has existed ever since 1663, and the second person to hold it was Sir Isaac Newton.
He Wrote a Children’s Book Trilogy
In 2007, Stephen Hawking and his daughter Lucy started writing a trilogy of children’s books
about a character named George. The books explain concepts like black holes and the origin of life in ways that children can understand them. The three books are George’s Secret Key to the Universe
, George’s Cosmic Treasure Hunt
, and George and The Big Bang
He Believes in Aliens
In 2008, at the 50th anniversary celebration of NASA, Stephen Hawking said it’s very possible that there could be intelligent life
on other planets. He also explored this possibility on an episode of “Into The Universe With Stephen Hawking,” on the Discovery Channel.
He’s the First Quadriplegic to Experience Zero Gravity
In 2007, Stephen Hawking took a flight with Zero Gravity Corp
. The company flies an airplane at a sharp ascent and then a sharp descent, so that the passengers experience weightlessness. With the help of the flight crew, Stephen Hawking floated out of his wheel chair and was able to do flips through the air.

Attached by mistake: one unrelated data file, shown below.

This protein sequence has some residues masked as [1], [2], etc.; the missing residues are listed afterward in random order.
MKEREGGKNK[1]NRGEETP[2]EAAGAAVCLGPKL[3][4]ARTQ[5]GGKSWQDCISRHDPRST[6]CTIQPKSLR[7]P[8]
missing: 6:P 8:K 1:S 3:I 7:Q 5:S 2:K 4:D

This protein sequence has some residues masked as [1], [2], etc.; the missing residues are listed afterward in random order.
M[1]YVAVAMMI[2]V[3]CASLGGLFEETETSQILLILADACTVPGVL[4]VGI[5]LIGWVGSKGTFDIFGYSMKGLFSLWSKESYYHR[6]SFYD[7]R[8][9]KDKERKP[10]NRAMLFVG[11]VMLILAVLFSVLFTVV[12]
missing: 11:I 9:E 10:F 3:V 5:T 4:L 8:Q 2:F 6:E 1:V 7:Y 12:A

He Thinks Space Travel Is Crucial for Our Survival
One of the reasons Stephen Hawking took the zero-gravity flight was because he thinks space travel is going to become necessary
for the survival of the human race, because of the damage that global warming is doing to our planet. He believes we may have to travel to other planets and use their resources to survive.
He Appeared on Star Trek
Stephen Hawking has a wicked sense of humor. He played himself
on an episode of Star Trek: The Next Generation
in 1993, telling jokes while playing poker with Albert Einstein and Isaac Newton.
He Was Played by Benedict Cumberbatch
Before Benedict Cumberbatch hit it big with his role as Sherlock Holmes, he played Stephen Hawking inHawking
, a 2004 BBC television film about Stephen Hawking’s time as a PhD student at Cambridge. This was the first ever portrayal of Hawking on screen.
He Was Working on a Mission To Alpha Centauri
Stephen Hawking was one of three members of the board of directors (along with Mark Zuckerburg and Russian philanthropist Yuri Milner) for an ambitious mission to send a fleet of robot space crafts to Alpha Centauri, the nearest star system to our own. The space crafts apparently would be no bigger than iPhones, and there would be thousands of them. The logic is: If a few break on the way, there are many more to replace them.